But that is not all - if not managed well, understory, herbaceous species may struggle. Either the towering trees block out light necessary for photosynthesis or chemicals produced by the trees’ leaves and bark suppress their growth – what’s called the 'allelopathic effect'. Reduced ground cover allows more water to flow through the system, increasing water runoff which damages soils causing heavy erosion along riverbanks and in floodplains, quite literally, taking the ground from under peoples’ feet.

Local, less damaging alternatives could therefore provide economic and environmental benefits. This photo shows the impact of riverside erosion on a local road.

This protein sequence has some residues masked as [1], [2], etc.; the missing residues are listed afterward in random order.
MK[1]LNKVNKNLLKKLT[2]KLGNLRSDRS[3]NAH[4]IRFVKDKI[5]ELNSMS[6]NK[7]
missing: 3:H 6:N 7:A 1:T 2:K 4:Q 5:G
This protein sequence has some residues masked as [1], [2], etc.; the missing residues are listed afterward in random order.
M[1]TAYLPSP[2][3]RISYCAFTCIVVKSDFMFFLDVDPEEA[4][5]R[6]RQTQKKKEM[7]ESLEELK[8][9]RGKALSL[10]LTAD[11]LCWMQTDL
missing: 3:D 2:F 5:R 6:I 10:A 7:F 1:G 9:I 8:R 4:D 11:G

Photo of riverside erosion affecting a road
Riverbank erosion in Siaya affecting roads

Hunting for alternatives

Through the UPP, initial community workshops were carried out by project partners to identify local indigenous species used for wood and other products, such as food and medicines. During our visit we were shown

  • the tasty black fruit of Vitex payos, called Mfudo
  • the jam, wine and juice of Dovyalis abyssinica
  • the many uses of Tamarindus indica, used as an ingredient in food and a fermented drink
  • the roots of Carissa spinarum, which has been shown to contain an ingredient, carissin, which could help fight cancer

Project partners explained how they also promote species which have uses elsewhere in Kenya, which are unknown locally. We were shown one, Melia volkensii, being propagated in community nurseries and planted in an experimental woodlot in Siaya. This fast-growing Kenyan species is championed in the farmer communities in drier Tharaka because of its value as a timber tree to produce high value furniture.